which he established in ihe early
history of the state on Snake river
below the Shoshone falls. Lewis
was 70 years of age. A stroke of j
paralysis carried him off. He was *
j . .. m j • „ ;
good spirits Thursday morning ■
;
in
and went about his duties at th e
terrv as usual. In a little while he
. .
came into the house: saying his arm :
, , , i j tt i -,
had been paralyzed. He laid
, , . f ,
down and in a few minutes he was
a corpse. . r , , .
There is not a man m Idaho who
came over the old overland road
from Kelton who does not remem
her Lcn Lewis. All old timers
personally acquainted with
were
him, and, when they hear of his
sudden death, the pages of memory
will be turned back to the early
days and many reminiscence of old
Len will be called up.
Lewis was the first settler of what
is known as old Alturas county.
He caught the western fever
early and, though dangers often be
set his path, be finally found his
way to the then wilda of Idaho and ^
w ith others began the arduous duty
of preparing this country for habi
tation of those to come after.
He was an Indian fighter of con
siderable reputation. It is said of
him that he killed more Indians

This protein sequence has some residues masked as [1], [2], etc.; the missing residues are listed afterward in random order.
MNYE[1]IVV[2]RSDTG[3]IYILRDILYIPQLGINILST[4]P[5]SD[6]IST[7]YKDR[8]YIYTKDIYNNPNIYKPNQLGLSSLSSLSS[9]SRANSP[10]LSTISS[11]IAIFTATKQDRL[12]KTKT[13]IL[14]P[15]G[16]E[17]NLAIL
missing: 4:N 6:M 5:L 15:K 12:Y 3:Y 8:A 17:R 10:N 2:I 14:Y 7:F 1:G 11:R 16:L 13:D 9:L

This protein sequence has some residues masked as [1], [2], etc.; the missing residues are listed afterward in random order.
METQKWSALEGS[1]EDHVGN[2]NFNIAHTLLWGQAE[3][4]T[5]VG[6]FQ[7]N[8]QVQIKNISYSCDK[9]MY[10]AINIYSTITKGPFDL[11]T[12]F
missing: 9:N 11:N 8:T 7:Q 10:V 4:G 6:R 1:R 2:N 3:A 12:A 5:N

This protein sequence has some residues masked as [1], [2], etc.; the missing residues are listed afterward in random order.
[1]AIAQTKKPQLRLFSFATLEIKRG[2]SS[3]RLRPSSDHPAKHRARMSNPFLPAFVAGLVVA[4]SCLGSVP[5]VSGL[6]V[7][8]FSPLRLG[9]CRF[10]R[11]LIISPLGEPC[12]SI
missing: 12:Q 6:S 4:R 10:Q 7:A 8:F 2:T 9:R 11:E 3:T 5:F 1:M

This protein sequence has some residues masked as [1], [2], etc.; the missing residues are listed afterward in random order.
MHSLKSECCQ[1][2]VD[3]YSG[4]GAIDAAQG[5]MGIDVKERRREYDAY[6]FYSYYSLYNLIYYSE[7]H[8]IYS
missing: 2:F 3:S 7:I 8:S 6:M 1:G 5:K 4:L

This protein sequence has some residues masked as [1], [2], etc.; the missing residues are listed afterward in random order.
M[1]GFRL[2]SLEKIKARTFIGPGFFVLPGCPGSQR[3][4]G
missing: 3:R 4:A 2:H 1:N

than he had fingers and toes in de
fending himself, and that his un
daunted courage finally won for him
the fullest admiration of all thered
skins, who believed him to be en
dowed with power from some super
natural source.
Him gun always
loaded; him never miss," the In
dians often 6aid.
He also distinguished himself as
a member of Walker's Nicaragua
filibustering expedtion. To reconut
his many thrilling experiences on
the border and elsewhere would fill
columns.-- Statesman.
A Moelest Tribute to IdahoJ
Lift all New England and New
York bodily above the level of the
Add five thousand feet to the
sea.
height of Mount Washington and
7000 to that of Mount Mitchell
Throw in a dozen of other peaks
fully as high, all punching holes in
the sky with their snowy crowns.
Pile up, everywhere, hundreds on
hundreds of mountians from 10,000
to 14,000 feet high. Exaggerate
fifty fold all the wild notches and
gorges and glens of Eastern Ameri.
ca and multiply them by scores.
Send cataracts and cascades leaping
and foaming down a thousand dizzy
precipice channels. Toss in, pro
miscuously, parks larger than the
whole states in the tame, small
notioned east, and gardens of giant
statuary—statues of gods and genii
and gnomes, Titians, centaurs and
unnamed monsters, thousands of
feet high—hewn by ages on ages of
wind and waves and whirling wa
ters. Cap all the mountian tops
with everlasting ice and snow, and
clothe their shaggy sides with wav
ing forests of valuablejtimber. Fill
all the valleys to the mountian's
feet with orchards and gardens,
vineyards and grain fields, bending
beneath the burden of their own
magnificient fruitage; and dot the
horizon-bounded pasture lands with
flocks and herds, waist deep in the
very wantonness of plenty. Underr
lay the whole vast area, with gold
and silver, zinc, copper, lead and
iron ores; marble of a hundred hues;
anthracite, bituminous and cannel
coal; salt, sulphur, soda, lime and
and nearly every other
I ,3 ^ m >
metal and minerai in human use.